BookPage Children's Top Pick, November 2014
First there was Wilbur the pig. Then there was Ivan the shopping mall gorilla. Now there’s Audrey the cow.
Farmer Glenn might think Audrey is a food cow, but according to Audrey, she’s a poet cow, a white Charolais who can appreciate the finer things in life, like landscapes to admire and flowers to eat. More than two dozen distinct voices, including cows, dogs, sheep, pigs, deer and humans, take turns relating what happens as Audrey draws on her dead mother’s tales—and her farmyard friends’ resourcefulness—to plan a daring escape.
Like Katherine Applegate in her Newbery Medal-winning The One and Only Ivan, author Dan Bar-el starts with a true story and expands on it, granting voices and agency to his animal characters. Also like Ivan, occasional black-and-white drawings (here by Tatjana Mai-Wyss) add visual interest and help emerging readers relate to the unusual narrators.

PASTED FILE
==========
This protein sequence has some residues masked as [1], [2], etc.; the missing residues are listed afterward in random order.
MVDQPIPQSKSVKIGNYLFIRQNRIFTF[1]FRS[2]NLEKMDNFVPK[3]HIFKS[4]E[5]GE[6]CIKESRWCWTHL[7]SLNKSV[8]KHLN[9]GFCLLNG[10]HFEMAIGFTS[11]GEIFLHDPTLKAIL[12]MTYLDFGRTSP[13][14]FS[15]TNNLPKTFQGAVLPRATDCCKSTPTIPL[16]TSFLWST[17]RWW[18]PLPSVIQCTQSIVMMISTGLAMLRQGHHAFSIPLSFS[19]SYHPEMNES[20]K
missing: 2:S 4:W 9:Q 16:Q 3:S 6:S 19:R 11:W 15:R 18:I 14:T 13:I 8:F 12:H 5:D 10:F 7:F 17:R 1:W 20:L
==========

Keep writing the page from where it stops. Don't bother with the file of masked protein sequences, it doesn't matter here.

Elementary school readers can cheer for Audrey’s quest while an older audience can giggle at the clever wordplay: The French-derived word for slaughterhouse, abattoir, is misheard by the animals as “Abbot’s War,” and gossip literally comes from the horse’s mouth. Don’t stop to question who exactly these voices are talking to—or why people seem to have cell phones at some opportune moments but not others—because doing so would spoil the fun of this gentle tale. Instead, focus on the postmodern storytelling, the perfect combination of humor and pathos and the determination of a cow who isn’t willing to give up.